Aside from coffee, most of the things people want and need right now are very different than they were just a few weeks ago. It’s natural that in times of change, crisis, and uncertainty, what people value in life changes too, often pretty dramatically.
For many businesses, that means that what people were very interested in paying them to do last month, might not matter at all to them right now. That’s the world a lot of marketing professionals, salespeople, and business owners find themselves in today. So… now what?
First, don’t panic. The knee jerk reaction a lot of people have is to freak out, double down, and just go harder in pursuit of business. Don’t get me wrong. I’m not saying don’t be concerned. You should be. I’m also not saying it’s terrible, heartless, or evil to bust your butt to try to keep your business running and put food on the table. That’s pretty important too. But, what I am saying is that when people are worried about all those other things you can find down there near the bottom of good old Abraham Maslow’s pyramid, cajoling and browbeating them is not a great marketing strategy. That said, sitting on your hands and doing nothing, though a lot less annoying, is an equally ineffective strategy.
But wait, there’s hope for you yet. That hope exists in a single word – Empathy.
My advice to you is to start with empathy. Great marketing almost always starts with empathy. It’s one of the most valuable tools in the marketing toolkit, and in times of trouble, it’s the perfect go-to.
At some point in the past, you probably sat down and thought about what your customer or prospective customer wants and needs. You mapped out your value proposition and outlined precisely what makes you unique to people. You polished it all up, and then you sold it to the world.
Well, as I said up top, the world’s changed. A lot of what you thought you knew about people and their wants and needs is different right now, at least for a little while. So, understanding that, I recommend that you simply step back, put yourself in the shoes of your customers, and start asking some basic questions.
Take a few minutes and think about the people you serve. What are they dealing with right now? Think about the media they’re consuming, the thoughts they’re thinking privately, the words they’re uttering publicly, and the fears they’re harboring deep inside. What’s causing them pain right now? What would give them pleasure? Write those things down and then get to thinking.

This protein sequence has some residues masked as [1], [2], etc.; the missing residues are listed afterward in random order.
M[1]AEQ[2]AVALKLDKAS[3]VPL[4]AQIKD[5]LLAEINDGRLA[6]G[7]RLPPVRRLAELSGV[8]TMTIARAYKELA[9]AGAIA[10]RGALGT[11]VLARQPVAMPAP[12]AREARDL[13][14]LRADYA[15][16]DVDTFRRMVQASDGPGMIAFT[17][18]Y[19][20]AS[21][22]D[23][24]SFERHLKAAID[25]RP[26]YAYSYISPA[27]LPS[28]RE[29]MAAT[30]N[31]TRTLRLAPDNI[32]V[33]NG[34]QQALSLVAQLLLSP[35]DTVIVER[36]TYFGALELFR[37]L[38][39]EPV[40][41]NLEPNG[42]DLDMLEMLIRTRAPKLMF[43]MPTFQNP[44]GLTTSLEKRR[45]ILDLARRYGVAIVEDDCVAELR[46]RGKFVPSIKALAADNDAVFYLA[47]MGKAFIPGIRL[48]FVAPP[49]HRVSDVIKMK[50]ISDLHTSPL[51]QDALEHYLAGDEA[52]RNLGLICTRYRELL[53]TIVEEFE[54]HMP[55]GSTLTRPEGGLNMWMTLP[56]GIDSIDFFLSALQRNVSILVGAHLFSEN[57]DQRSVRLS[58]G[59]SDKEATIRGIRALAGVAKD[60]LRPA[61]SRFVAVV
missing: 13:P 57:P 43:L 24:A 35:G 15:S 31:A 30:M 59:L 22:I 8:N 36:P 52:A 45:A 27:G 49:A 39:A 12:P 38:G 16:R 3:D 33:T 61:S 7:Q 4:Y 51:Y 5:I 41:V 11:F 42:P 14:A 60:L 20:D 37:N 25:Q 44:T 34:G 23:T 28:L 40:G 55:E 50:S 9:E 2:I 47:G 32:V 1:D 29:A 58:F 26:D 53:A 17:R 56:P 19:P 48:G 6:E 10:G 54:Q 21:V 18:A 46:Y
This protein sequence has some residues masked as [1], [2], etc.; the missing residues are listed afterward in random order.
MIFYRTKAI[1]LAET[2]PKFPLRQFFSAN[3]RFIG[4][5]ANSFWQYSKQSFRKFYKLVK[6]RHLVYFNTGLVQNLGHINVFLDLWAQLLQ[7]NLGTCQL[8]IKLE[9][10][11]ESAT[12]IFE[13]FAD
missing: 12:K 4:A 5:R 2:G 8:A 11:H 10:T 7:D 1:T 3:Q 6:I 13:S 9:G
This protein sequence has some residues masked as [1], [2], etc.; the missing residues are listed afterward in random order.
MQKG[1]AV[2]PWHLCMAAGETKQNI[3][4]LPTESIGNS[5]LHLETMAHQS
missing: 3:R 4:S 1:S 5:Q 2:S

Consider how you might fit into the picture. What can you do to create value? What can you do to help them? How could you alleviate some pain or deliver some form of gain to them? Maybe it’s a subtle shift in how you talk about what you already do or a tweak in how you do it. Perhaps it’s rethinking things entirely and doing something totally different. Either way, when you start with empathy, you’re well on your well to being helpful and creating something of value.
Some great frameworks can help with developing empathic thinking and turning those thoughts into something of value. Two of them that I believe work well together for this purpose are The Empathy Map and The Elements of Value.
The empathy map is as simple as it is powerful. In the middle of the map is your customer, and around them are a series of basic questions that can help you develop an empathic perspective. I’ve included a picture of it, but a quick google search will uncover a lot of readily available variations. It’s an excellent tool for establishing a basic framework for empathic thinking, and it pairs beautifully with another framework, the Elements of Value Pyramid.
Developed by Harvard Business School and Bain Consulting, The Elements of Value mashes up Maslow’s Hierarchy of Needs with 30 categories that represent ways in which businesses create value for people. The categories are broken into 4 groups – Functional, Emotional, Life-Changing, and Social Impact. You can look at each of the 30 categories through the lens of your empathy map, and start to create a new, more helpful path forward by simply matching up the pains and gains of your customer with the ways in which you can create value. You’ll generate a lot of ideas, and then you can start to evaluate, test, and implement them. Some of them may fall flat, but there’s a good chance that you can find ways to be helpful and perhaps to create new ways to create value.
So brew up another pot of coffee, bust out some frameworks, ask yourself some questions, sketch out some ideas, and get busy finding new opportunities to help people through empathy.
And of course, if you want some help with this, that’s an area of value we’d love to talk to you about.